1. Now I have to find out who Pat Schneider is. And I guess I should add poetry to my bio as well. I write more stream of consciousness prose than anything. I find it hard sometimes to define my own work.

  2. Never underestimate the power of dreams. Back in the early 1980s, when I wanted to be an actor, I saw an ad for a talent agency in California. They were asking prospective performers to complete an application and return it to them with something like $400 to secure an audition spot at a TV studio. They would then create a package for each individual with that video to send out to various casting directors. I requested the application and filled it out immediately upon receiving it; then prepared to send them a money order. The night before I planned to visit a local post office to buy the money order I dreamed of a man warning me not to do it. I woke up and changed my mind. I had a sick feeling about the entire mess. Not long afterwards I saw a piece on “Entertainment Tonight” about that very company; the California attorney general was investigating them. They had taken thousands of dollars from unsuspecting would-be actors and actresses.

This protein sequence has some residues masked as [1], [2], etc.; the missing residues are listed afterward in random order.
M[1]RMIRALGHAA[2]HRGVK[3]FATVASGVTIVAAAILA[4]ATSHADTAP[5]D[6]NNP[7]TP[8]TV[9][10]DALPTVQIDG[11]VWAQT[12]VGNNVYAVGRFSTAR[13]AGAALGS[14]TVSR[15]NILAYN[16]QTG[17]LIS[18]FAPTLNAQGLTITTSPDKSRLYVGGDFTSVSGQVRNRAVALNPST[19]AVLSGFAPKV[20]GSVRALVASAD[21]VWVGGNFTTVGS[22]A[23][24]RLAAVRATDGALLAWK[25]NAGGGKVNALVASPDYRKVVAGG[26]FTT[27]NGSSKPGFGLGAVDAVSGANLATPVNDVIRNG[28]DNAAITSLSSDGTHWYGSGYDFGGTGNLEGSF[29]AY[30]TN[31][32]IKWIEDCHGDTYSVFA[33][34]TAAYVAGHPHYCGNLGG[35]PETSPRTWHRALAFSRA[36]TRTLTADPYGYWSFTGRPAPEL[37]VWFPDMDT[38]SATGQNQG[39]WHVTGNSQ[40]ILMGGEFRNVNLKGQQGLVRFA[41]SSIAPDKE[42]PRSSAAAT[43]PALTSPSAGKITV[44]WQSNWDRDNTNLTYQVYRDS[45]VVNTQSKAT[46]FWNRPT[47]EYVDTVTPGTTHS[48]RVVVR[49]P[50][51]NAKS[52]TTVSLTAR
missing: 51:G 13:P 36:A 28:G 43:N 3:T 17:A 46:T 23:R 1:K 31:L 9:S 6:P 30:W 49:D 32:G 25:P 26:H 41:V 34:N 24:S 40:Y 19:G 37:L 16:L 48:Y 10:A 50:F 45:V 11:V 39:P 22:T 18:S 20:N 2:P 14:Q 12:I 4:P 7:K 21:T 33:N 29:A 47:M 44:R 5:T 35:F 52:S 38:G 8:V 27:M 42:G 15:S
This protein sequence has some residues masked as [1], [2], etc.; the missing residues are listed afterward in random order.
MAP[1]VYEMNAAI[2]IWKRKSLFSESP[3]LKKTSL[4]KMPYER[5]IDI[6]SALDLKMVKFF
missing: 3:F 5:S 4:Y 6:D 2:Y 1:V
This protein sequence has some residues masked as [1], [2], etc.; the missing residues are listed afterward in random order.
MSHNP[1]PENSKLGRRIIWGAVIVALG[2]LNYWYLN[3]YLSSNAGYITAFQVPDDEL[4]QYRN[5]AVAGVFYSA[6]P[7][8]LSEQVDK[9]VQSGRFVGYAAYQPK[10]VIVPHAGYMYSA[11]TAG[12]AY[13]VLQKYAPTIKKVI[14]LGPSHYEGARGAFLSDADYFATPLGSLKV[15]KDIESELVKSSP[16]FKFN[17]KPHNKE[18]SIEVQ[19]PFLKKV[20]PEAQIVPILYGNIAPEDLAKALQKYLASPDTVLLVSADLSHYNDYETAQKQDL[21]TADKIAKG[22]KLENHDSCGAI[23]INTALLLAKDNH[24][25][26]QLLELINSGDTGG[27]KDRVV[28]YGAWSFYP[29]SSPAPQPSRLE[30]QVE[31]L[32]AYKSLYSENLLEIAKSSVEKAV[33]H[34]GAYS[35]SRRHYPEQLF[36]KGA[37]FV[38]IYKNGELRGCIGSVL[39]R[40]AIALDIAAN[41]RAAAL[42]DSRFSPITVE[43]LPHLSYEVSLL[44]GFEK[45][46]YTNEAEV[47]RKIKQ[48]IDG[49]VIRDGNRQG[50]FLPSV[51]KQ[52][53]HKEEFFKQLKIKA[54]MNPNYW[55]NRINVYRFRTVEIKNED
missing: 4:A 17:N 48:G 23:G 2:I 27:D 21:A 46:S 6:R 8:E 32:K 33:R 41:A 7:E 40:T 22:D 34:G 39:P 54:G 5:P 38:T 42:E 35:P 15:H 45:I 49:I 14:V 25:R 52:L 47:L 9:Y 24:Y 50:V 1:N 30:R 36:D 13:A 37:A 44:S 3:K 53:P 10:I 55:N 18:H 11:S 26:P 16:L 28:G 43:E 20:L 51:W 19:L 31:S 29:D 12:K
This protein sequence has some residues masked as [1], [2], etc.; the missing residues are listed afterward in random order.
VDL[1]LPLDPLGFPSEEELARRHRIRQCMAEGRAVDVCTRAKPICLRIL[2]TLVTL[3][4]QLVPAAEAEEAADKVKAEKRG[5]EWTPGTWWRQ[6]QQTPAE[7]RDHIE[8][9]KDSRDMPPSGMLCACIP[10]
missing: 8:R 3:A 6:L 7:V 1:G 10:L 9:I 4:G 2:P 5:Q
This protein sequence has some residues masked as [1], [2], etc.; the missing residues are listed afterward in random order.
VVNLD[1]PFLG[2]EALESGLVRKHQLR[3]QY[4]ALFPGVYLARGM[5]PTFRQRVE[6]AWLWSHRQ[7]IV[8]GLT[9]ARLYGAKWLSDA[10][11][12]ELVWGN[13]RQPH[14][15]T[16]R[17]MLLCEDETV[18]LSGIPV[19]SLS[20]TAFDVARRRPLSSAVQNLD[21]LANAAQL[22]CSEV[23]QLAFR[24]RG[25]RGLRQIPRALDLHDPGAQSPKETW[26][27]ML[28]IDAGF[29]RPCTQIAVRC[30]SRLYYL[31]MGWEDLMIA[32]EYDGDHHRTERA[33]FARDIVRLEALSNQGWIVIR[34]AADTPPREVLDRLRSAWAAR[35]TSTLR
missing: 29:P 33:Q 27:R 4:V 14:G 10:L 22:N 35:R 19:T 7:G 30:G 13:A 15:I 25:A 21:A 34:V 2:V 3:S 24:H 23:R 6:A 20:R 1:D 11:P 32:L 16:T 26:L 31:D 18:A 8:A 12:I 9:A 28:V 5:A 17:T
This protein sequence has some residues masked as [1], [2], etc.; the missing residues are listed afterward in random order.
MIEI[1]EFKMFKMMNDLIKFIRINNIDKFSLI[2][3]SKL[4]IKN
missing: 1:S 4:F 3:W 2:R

I could recount the myriad other dreams I’ve had in the decades since, but I don’t want to give away any story ideas. 😉

    1. What a great story! I’ve never been led astray by the advice given to me in dreams. I had a dream recently that led me to do some research on creating a will to protect my writing. Neil Gaiman, the writer best known for the Sandman books, has a dummy will on his website just for this thing. I don’t think many writer’s even think about this sort of thing. That dream led me to some valuable information.

      1. I’ve discovered Pat Schneider today and now I’m going to check out Neil Gaiman’s website… thank-you!